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Tokio Marine’s strengthened climate policy does not go far enough

Tokio Marine, Japan’s biggest property and casualty insurer and the 15th largest fossil fuel underwriter in the world, announced on 13th March that its largest subsidiary, Tokio Marine & Nichido Fire Insurance Co. Ltd. (TMNF), is strengthening its engagement policy with 60 companies in high Greenhouse Gas (GHG) intensive sectors, and commits to stop insuring, investing and financing them if they do not have a ‘decarbonisation plan’ in place by 2030.

Yuki Tanabe

Program Director of Japan Center for a Sustainable Environment and Society (JACSES)

“We welcome this policy update as the first approach by an Asian insurer to phase out support for harmful oil and gas companies that are not aligned with a liveable future. However, the policy needs further improvement to clarify alignment with the global 1.5°C warming target, and to end support for fossil fuel expansion.”

This announcement comes just two weeks after the Insure Our Future Global Week of Action, during which thousands of people took part in over 100 actions organised by civil society organisations across 31 countries. Tokio Marine was one of the insurers targeted by a large number of activists globally, as the company has not yet ruled out support for the highly controversial East African Crude Oil Pipeline (EACOP). A recent investigative report also revealed Tokio Marine to be an underwriter of the Cameron LNG and the Gulf LNG projects in the United States.

Isabelle L’Héritier

Senior Campaigner for Insure Our Future and lead organiser of the global week of action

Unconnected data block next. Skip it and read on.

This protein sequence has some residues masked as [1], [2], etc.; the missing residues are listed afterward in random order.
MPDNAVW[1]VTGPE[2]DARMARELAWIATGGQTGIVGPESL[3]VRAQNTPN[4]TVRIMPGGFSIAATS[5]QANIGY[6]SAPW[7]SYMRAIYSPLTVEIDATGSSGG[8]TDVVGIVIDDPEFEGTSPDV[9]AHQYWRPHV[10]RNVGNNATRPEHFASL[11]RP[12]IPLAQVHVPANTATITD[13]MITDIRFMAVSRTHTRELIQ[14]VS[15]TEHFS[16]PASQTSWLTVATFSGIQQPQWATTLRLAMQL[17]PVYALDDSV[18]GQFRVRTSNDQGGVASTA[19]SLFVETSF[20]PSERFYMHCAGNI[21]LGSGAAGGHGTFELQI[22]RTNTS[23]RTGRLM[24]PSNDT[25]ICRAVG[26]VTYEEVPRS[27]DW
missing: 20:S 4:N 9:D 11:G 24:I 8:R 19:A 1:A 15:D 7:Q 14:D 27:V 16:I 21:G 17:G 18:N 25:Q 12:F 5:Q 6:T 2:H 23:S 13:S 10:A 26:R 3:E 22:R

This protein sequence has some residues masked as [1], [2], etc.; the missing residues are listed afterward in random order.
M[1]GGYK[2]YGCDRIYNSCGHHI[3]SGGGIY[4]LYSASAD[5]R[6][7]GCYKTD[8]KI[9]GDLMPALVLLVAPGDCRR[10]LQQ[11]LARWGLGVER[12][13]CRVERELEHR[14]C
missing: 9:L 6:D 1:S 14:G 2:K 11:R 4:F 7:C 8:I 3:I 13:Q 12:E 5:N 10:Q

“The Insure Our Future’s global week of action sent an extremely powerful message to the insurance industry that it must introduce exclusion policies on fossil fuels now, because later is too late. We welcome this first step by Tokio Marine to improve their climate policy, but expect more from them. Companies like Tokio Marine have the power to push for a cleaner, safer world for the next generation, and they must rule out insuring harmful fossil fuel projects, such as the East African Crude Oil Pipeline. Civil society organisations will continue their pressure until Tokio Marine rules out the project.”  

Although NGOs welcome Tokio Marine’s policy improvement, the company’s approach could be further strengthened in several ways. The first limitation to note is that Tokio Marine still relies on engagement to achieve its net zero goal rather than establishing GHG emissions reduction targets in its underwriting portfolio, which some of its global competitors have already done. This raises questions about how ambitious the policy update is, especially when compared with Tokio Marine’s domestic insurance peer, MS&AD. In November 2023, MS&AD announced an intermediate GHG emission reduction target of 37% in its underwriting portfolio by fiscal year 2030, the first property and casualty insurer in Asia to do so. Moreover, Tokio Marine’s updated policy does not preclude the possibility of continuing to underwrite oil and gas expansion, falling short of commitments made by global insurers such as Allianz, which has committed to cut emissions in their underwriting portfolio and cease insuring and investing in new oil and gas fields.

It is notable that Tokio Marine’s policy only relates to TMNF, however it should also be applied to its overseas subsidiaries, including Tokio Marine Kiln. The definition of what constitutes a ‘decarbonisation plan’ remains vague and needs clarifying, and such plans should align with the standards laid out in the United Nations’ High-Level Expert Group (HLEG) on the Net-Zero Emissions Commitments of Non-State Entities. Tokio Marine states that it wants to ‘accelerate initiatives to combat climate change.’ This should include adhering to the timeline specified by the International Energy Agency, which states that net zero in the power sector needs to be achieved by 2040, and that transition plans for fossil fuel companies should be developed by 2025, rather than 2030.

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